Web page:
The Daily Dialogue theme for next week: Cemetery, suggested by Angry Cyborg.

“Here’s Delmer, Woody’s cousin. He was a drunk. One time we were wrestling and he felt me up. Grabbed a handful of boob and Woody was right there and didn’t have a clue, did ya’, Woody?”

There are some memorable cemetery scenes in movies. This should be a good one to mine this week. Horror. Drama. Comedy. Should be able to hit the whole gamut!

What to do:

  • Copy/paste dialogue from IMDb Quotes or some other transcript source.
  • Copy/paste the URL of an accompanying video from YouTube or some other video source.
  • Any trivia about the movie which you think would be of interest to readers, we always welcome that.

I’d also ask you to think about why the dialogue is notable. Is there anything about the dialogue which provides some takeaway related to the craft of writing? If so, feel free to share your Dialogue On Dialogue.

Consecutive days of Daily Dialogue posts: 3,236.

Be a part of the proud Daily Dialogue tradition, post a suggestion in a RESPONSE, and have your name emblazoned on a blog post which will forever hold a hallowed spot in the Go Into The Story archives!

Upcoming schedule of themes:

April 3-April 9: Job Interview
April 10-April 16: Shame [Jenny McNabb]
April 17-April 23: Lying
April 24-April 30: Coming Out [Angry Cyborg]
May 1-May 7: Meet Cute
May 8-May 14: Revelation [@etom212]
May 15-May 21: Mealtime
May 22-May 28: Hospital [Angry Cyborg]
May 29-June 4: Seduction
June 5-June 11: Triumph [Shannon Corbeil]
June 12-June 18: Telephone
June 19-June 25: Unexpected Death [Angry Cyborg]
June 26-July 2: Voiceover

If you have any suggestions for Daily Dialogue themes, please post them in a RESPONSE and I’ll be happy to consider them for the series.

Be sure to post your ideas for this week’s theme: Insult.

Continued thanks to all of you Daily Dialogue devotees, your suggested dialogue and dialogue themes. Grateful for your ongoing support of this series!


Daily Dialogue theme next week: Insult was originally published in Go Into The Story on Medium, where people are continuing the conversation by highlighting and responding to this story.

Go Into The Story — Medium

Daily Dialogue — March 24, 2017

“He tastes like you, but sweeter!”

Closer (2004), screenplay by Patrick Marber, based on his play

The Daily Dialogue theme this week: Insult. Today’s suggestion by Ellen Waitt.

Trivia: The line “It tastes like you, but sweeter” was used as a lyric in the Fall Out Boy song “Thnks fr th Mmrs”.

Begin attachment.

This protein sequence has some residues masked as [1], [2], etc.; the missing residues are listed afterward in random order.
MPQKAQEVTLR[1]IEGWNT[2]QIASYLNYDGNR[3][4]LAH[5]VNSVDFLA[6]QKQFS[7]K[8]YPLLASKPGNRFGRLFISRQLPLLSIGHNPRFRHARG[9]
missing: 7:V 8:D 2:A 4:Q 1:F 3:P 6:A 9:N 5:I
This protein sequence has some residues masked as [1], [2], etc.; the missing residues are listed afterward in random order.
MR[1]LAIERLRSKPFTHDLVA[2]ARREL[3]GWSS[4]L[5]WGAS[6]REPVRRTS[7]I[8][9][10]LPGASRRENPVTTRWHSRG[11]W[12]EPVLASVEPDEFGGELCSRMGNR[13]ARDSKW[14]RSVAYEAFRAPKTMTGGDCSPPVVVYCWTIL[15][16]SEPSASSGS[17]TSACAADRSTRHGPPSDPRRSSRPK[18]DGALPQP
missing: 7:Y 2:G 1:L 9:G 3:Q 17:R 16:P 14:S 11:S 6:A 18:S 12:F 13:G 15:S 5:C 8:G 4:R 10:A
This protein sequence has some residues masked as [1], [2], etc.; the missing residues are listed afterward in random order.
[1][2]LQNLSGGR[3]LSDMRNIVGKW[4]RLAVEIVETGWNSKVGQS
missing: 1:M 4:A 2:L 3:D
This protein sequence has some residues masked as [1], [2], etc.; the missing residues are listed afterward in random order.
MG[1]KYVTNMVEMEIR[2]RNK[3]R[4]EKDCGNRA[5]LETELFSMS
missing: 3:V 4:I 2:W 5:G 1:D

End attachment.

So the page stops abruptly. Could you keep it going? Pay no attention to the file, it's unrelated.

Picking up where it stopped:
Dialogue On Dialogue: Track the building intensity which is tethered to the specificity and rawness of the revelations about the sexual act. Anna’s (Julia Roberts) line is the most devastating kind of insult: The truth.


Daily Dialogue — March 24, 2017 was originally published in Go Into The Story on Medium, where people are continuing the conversation by highlighting and responding to this story.

Go Into The Story — Medium

Daily Dialogue — March 23, 2017

“Hey! If any of you are looking for any last-minute gift ideas for me, I have one. I’d like Frank Shirley, my boss, right here tonight. I want him brought from his happy holiday slumber over there on Melody Lane with all the other rich people and I want him brought right here, with a big ribbon on his head, and I want to look him straight in the eye and I want to tell him what a cheap, lying, no-good, rotten, four-flushing, low-life, snake-licking, dirt-eating, inbred, overstuffed, ignorant, blood-sucking, dog-kissing, brainless, dickless, hopeless, heartless, fat-ass, bug-eyed, stiff-legged, spotty-lipped, worm-headed sack of monkey shit he is! Hallelujah! Holy shit! Where’s the Tylenol?”

National Lampoon’s Christmas Vacation (1989), written by John Hughes

The Daily Dialogue theme this week: Insult. Today’s suggestion by Sarah Grimes

Trivia: According to an article on the making of Home Alone (1990) in Chicago Magazine, Chris Columbus states that he was the original director of this movie. Although he filmed some second-unit establishing shots (which he claims are still in the finished film), he left after two meetings with Chevy Chase and told writer/producer John Hughes, “There’s no way I can do this movie. I know I need to work, but I can’t do it with this guy.” He was sent the script to Home Alone in its place.

Dialogue On Dialogue: Ah, yes. Another long litany of derogatory descriptors. However this is the rare sans F-bomb diatribe.


Daily Dialogue — March 23, 2017 was originally published in Go Into The Story on Medium, where people are continuing the conversation by highlighting and responding to this story.

Go Into The Story — Medium

1 2 3 11